Uncle Stan, The Hip Hit Record Man—Lightnin’ Hopkins

Record label owners and founders in the “soul, blues, jazz, r&b” realm always seem to have somewhat checkered pasts, and rarely are they immortalized as anything other than—at best—grifters, and—at worst—ruthless exploiters.

There are exceptions, of course, and regardless of their unscrupulous behaviors, we owe a great many of them a great deal for the music they make it possible for us to hear.

Jewel Records, founded by Stan Lewis, should rightly be revered as one of the great record labels of all time, and while history may have banished Stan Lewis into the musical shadows, we can at least…

Ruben Remus—The Band

Greil Marcus famously referred to it as “the old weird America.” It’s that indescribably carnivaleque mutancy that undergirds the best of our roots music and storytelling. The tales abound with hucksters, grifters, and noble villians. The doomed, the defiant, the desperate. Lunatics whose only evolutionary advantages are an unbridled imagination matched against sheer moxie. Song by song by song their tales play out, over banjos, mandolins, and barrelhouse pianos. The voices are rough-edged, a bit nasal, and always playful when it comes to pitch. …

Open Your Eyes—The Lords of the New Church

That Stiv Bators is not better known today is really a bit of a cultural crime. He was never going to be a household name, mind you, but he ought to be better known than he is.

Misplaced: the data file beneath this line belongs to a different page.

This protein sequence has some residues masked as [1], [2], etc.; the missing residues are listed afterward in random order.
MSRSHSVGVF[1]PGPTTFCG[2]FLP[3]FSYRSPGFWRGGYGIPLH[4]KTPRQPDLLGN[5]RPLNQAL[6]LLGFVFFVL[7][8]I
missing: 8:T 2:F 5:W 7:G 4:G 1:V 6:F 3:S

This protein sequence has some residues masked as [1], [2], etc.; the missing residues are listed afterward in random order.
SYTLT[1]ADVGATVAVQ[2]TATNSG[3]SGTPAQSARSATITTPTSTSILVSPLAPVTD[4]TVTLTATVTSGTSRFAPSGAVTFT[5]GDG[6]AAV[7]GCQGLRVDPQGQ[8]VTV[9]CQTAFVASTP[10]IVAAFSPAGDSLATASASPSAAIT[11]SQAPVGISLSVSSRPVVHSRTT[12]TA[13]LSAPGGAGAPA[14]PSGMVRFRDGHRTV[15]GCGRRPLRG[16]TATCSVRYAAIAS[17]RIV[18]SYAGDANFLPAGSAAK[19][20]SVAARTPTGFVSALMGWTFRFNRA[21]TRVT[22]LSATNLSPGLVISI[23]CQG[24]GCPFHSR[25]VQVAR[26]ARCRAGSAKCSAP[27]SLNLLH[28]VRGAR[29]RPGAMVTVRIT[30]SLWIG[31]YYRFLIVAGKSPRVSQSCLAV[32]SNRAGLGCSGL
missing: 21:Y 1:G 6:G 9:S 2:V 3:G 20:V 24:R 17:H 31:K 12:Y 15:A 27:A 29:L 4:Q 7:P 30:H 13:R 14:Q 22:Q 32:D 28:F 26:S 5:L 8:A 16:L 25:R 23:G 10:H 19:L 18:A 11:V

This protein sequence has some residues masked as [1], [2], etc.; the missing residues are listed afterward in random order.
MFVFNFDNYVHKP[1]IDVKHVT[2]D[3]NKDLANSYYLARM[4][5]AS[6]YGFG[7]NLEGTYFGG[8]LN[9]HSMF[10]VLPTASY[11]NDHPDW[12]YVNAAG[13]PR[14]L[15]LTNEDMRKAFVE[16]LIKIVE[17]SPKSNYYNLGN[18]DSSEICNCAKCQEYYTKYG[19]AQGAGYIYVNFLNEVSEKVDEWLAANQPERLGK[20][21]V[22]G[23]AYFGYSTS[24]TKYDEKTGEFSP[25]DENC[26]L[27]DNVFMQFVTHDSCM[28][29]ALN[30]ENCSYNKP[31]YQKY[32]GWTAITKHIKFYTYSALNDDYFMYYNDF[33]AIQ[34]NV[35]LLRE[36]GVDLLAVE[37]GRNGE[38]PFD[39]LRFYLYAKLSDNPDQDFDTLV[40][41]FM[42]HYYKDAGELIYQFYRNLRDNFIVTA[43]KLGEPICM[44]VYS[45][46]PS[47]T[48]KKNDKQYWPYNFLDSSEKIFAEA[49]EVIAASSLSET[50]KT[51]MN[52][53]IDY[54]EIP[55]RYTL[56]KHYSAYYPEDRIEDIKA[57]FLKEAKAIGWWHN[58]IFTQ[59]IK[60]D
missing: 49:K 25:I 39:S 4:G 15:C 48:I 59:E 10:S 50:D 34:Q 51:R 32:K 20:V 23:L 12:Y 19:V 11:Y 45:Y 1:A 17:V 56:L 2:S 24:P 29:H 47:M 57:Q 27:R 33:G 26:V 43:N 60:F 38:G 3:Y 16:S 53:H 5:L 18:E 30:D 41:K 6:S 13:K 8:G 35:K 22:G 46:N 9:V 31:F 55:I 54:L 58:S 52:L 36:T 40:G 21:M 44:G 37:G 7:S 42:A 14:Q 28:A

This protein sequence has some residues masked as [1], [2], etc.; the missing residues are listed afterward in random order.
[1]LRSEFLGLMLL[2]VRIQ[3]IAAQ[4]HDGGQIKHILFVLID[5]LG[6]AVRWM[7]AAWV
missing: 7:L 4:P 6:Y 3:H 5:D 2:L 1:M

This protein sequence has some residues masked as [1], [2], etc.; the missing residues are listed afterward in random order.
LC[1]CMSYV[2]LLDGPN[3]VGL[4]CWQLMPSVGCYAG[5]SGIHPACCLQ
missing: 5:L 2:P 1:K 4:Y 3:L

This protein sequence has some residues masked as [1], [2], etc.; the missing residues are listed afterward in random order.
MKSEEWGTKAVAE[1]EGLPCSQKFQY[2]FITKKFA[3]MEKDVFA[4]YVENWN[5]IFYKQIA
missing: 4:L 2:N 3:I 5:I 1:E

In the halls of American punk, few figures were more omnipresent than the man born Steven John Bator in Ohio in the year of our lord 1949. His first musical success, the Dead Boys, were CBGBs darlings at a time when that was literally THE place to be if your were anybody.

Go check out the pictures. Is that Stiv with Debbie Harry…

When Something Is Wrong With My Baby—Sam and Dave

Written by Isaac Hays and David Porter. Music performed by Booker T. and the MGs with the Mar-Keys horns. Sung by the greatest soul duo of them all. The greatest, sexiest, most soulful love song ever put to wax.

When something is wrong with my baby
Something is wrong with me

That’s it, man. That’s love. The hurting kind of love. The aching kind of love. The your-heartbeat-is-beating-in-my-chest kind of love. The you-woke-up-in-your-bed-with-my-dreams-in-your-head kind of love. The when something is wrong with my baby something is wrong with me kind of love.

The chiming opening guitar chords. The simple piano…

Dirty Pool—Stevie Ray Vaughan

There have honestly only been a very small handful of electric guitar players who have really captivated my attention over the years, and very few of those have come from the blues world.

But man, when I first heard this album, I just about lost my mind.

“Dirty Pool” literally haunted by dreams. The sound was just so fucking cool. It wasn’t the scuttle-buttery pyrotechnics or the Hendrix channeling or the Albert King bends or the Texas shuffles … this was something else altogether.

It was drama and mood and violence and it was all minor-chordy, and the vibe was…

Bags’ Groove—Miles Davis

It’s been quite a week for musical birthdays already—we’ve already celebrated both Bob Dylan and Hal David—and now along comes another titan: Miles Davis.